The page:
### Table 1 Sets of 20 problems (maximization)

2005

"... In PAGE 8: ... The chosen bound is always the tighter of the two possibilities. As can be seen from Table1 good results, in terms of speed and quality, are obtained. For the smallest problems solutions were close to optimal and obtained rapidly.... ..."

### Table 2: Results for 30 di erent test problems.

"... In PAGE 15: ... i = 0; Stop := False; repeatfold B := fB, fold I := fI; do x 2 Neighbors(xi) evaluate x ! f(x); if f(x) gt; fB and x is feasible thenfB := f(x), xB := x; elseif f(x) gt; max(fB; fI) thenfI := f(x), xI := x; enddo if fB gt; fold B then xi+1 = xB; elseif fI gt; max(fold B ; fold I ) then xi+1 = xI; else Stop := True; i := i + 1; until Stop = True; if fB gt; 0 then Feasible Local Optimum found else No feasible solution found end.From the 30 test cases that are listed in Table2 , the restart from the best infeasible neighbor turned out to be helpful in almost half of the cases, as is shown in Table 1. On the other hand it shows that in a few cases it caused a longer search without improving the objective function.... In PAGE 16: ...04667 54 1.04670 62 Table 1: Test problems from Table2 where infeasible neighbors were explored. lowed is then gradually decreased, until only feasible patterns can be selected as new parents.... In PAGE 19: ... PI: Pairwise interchange from an arbitrary starting point. The results are listed in Table2 . Computation times are in seconds on an HP 9000/720 workstation.... ..."

### Table 2. Size and performance statistics for learning to distinguish vulnerability from productivity cases.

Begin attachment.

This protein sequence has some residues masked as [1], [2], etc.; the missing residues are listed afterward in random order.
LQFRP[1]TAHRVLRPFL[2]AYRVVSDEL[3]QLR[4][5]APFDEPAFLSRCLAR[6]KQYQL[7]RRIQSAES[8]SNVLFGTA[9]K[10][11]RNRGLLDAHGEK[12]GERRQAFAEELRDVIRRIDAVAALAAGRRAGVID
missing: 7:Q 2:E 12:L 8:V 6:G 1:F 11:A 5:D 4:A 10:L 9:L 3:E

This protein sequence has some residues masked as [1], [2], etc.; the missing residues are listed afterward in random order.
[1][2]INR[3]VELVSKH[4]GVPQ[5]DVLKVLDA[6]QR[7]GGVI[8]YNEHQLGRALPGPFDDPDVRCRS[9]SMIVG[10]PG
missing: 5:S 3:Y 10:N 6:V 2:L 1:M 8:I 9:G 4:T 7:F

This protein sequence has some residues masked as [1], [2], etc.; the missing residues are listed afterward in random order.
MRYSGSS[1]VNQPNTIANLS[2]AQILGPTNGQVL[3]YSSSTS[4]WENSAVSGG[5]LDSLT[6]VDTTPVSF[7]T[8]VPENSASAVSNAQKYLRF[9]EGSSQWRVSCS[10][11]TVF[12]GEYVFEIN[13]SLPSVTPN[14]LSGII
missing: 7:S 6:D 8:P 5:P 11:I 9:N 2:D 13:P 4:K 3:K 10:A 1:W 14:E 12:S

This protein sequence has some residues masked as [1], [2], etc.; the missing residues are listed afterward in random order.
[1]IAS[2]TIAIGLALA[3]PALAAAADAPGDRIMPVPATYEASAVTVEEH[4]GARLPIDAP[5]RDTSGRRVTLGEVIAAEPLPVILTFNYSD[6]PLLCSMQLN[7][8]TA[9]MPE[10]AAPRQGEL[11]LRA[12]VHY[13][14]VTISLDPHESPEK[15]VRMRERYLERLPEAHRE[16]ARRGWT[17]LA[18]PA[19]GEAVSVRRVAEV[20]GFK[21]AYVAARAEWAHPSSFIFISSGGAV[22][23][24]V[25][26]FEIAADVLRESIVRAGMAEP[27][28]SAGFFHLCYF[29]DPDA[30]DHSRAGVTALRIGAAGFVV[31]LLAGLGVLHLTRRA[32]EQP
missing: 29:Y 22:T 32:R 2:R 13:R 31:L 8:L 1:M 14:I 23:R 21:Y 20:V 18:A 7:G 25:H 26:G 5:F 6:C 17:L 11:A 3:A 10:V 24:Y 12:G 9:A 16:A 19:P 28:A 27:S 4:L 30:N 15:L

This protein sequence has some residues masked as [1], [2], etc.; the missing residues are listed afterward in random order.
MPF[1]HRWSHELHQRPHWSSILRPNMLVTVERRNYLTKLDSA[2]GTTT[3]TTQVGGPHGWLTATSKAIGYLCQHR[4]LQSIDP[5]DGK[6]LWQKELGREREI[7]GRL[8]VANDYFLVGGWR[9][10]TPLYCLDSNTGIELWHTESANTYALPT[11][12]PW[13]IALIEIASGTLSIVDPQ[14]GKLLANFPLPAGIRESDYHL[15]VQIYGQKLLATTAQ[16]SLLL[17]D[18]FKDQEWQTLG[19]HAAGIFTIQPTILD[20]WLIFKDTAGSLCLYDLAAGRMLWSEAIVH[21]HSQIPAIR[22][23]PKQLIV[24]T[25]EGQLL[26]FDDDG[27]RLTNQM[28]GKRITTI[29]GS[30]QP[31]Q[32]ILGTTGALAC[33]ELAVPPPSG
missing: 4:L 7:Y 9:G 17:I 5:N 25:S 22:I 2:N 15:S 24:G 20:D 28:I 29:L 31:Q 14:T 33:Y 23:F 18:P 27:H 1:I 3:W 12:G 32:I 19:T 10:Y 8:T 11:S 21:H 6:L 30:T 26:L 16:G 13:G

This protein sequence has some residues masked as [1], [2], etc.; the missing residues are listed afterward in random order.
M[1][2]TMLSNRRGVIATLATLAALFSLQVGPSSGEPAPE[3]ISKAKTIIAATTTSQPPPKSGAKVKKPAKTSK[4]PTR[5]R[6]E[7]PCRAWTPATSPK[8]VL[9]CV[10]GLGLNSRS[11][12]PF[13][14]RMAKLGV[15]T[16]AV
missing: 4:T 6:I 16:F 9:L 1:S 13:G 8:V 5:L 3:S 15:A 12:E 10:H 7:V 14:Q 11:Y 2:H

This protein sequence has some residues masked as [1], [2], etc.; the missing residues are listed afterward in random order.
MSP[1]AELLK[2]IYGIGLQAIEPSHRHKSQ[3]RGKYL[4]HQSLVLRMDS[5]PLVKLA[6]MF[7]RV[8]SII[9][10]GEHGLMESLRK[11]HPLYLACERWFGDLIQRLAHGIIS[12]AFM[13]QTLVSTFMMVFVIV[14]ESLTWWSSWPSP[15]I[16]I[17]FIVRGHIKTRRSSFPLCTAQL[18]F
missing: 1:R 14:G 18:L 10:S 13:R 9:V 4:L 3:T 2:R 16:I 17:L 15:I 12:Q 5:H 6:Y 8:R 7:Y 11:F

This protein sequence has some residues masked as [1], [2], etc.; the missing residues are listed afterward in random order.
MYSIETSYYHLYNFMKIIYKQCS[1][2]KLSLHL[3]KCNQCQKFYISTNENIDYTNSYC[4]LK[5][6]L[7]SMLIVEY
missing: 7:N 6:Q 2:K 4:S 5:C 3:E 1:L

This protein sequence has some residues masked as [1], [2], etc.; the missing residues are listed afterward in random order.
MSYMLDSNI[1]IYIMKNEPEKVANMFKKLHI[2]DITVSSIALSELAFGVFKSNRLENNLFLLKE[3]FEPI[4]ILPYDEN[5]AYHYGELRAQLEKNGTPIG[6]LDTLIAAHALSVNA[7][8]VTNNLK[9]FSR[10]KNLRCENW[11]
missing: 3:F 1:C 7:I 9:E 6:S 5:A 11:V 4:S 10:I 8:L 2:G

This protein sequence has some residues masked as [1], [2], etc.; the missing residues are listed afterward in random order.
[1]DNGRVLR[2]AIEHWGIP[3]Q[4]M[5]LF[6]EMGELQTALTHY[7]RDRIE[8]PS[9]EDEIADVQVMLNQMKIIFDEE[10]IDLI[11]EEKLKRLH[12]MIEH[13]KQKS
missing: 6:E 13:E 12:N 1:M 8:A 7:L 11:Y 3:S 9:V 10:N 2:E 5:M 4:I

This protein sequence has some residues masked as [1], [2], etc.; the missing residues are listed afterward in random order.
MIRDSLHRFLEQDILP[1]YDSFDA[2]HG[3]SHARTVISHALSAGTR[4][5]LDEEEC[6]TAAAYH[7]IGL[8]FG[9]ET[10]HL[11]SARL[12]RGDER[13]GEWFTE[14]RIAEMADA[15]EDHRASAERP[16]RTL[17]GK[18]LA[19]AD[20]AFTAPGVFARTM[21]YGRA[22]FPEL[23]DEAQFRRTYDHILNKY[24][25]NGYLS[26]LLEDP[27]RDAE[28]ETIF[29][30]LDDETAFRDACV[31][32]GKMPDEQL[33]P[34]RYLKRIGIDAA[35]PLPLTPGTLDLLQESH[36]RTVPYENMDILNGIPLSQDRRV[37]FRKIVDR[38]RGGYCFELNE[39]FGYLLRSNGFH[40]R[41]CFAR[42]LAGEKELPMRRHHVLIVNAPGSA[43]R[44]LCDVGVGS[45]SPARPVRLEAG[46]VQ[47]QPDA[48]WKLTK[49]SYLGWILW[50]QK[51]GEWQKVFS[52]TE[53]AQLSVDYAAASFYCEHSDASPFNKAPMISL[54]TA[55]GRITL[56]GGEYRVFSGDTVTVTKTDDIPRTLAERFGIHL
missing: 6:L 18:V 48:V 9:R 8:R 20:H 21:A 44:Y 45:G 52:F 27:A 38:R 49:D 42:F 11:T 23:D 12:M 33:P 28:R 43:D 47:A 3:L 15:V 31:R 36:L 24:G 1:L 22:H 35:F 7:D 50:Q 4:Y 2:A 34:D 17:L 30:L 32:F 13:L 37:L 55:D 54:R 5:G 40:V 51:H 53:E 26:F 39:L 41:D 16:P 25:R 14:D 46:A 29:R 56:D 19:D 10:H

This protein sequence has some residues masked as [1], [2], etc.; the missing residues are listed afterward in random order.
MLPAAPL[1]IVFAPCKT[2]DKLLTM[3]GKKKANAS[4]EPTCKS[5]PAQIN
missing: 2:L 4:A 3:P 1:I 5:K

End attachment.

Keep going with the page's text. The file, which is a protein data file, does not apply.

"... In PAGE 9: ... From there, we see the target and its modes, individuals and their capabilities, and visit and communication events. Columns two and three of Table2 show the number of vertices and edges in all the cases for each dataset. We used Subdue in supervised learning mode to perform a 3-fold cross-validation experiment on each dataset, where the vulnerability case graphs comprised the positive examples, and the productivity case graphs comprised the negative examples.... In PAGE 9: ... For example, this could represent a terrorist driving a truck to the target. The last two columns of Table2 show the cross-validation accuracy and the average learning time per fold for each dataset. Note that the testing phase of the cross-validation experiment involves a subgraph isomorphism to determine if the learned pattern is in the test examples.... ..."

### Table 3. A training example for learning by observation from the Blocks World.

2006

"... In PAGE 3: ... The solution is a sequence of primitive skill instances provided by the expert that achieves the goal starting from the initial state. Table3 shows a train- ing example for a simple problem in the Blocks World domain. The initial state for this problem has a three- block tower with C on B and B on A, and the goal is to get block A clear.... ..."

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### Table 3. A training example for learning by observation from the Blocks World.

2006

"... In PAGE 3: ... The solution is a sequence of primitive skill instances provided by the expert that achieves the goal starting from the initial state. Table3 shows a train- ing example for a simple problem in the Blocks World domain. The initial state for this problem has a three- block tower with C on B and B on A, and the goal is to get block A clear.... ..."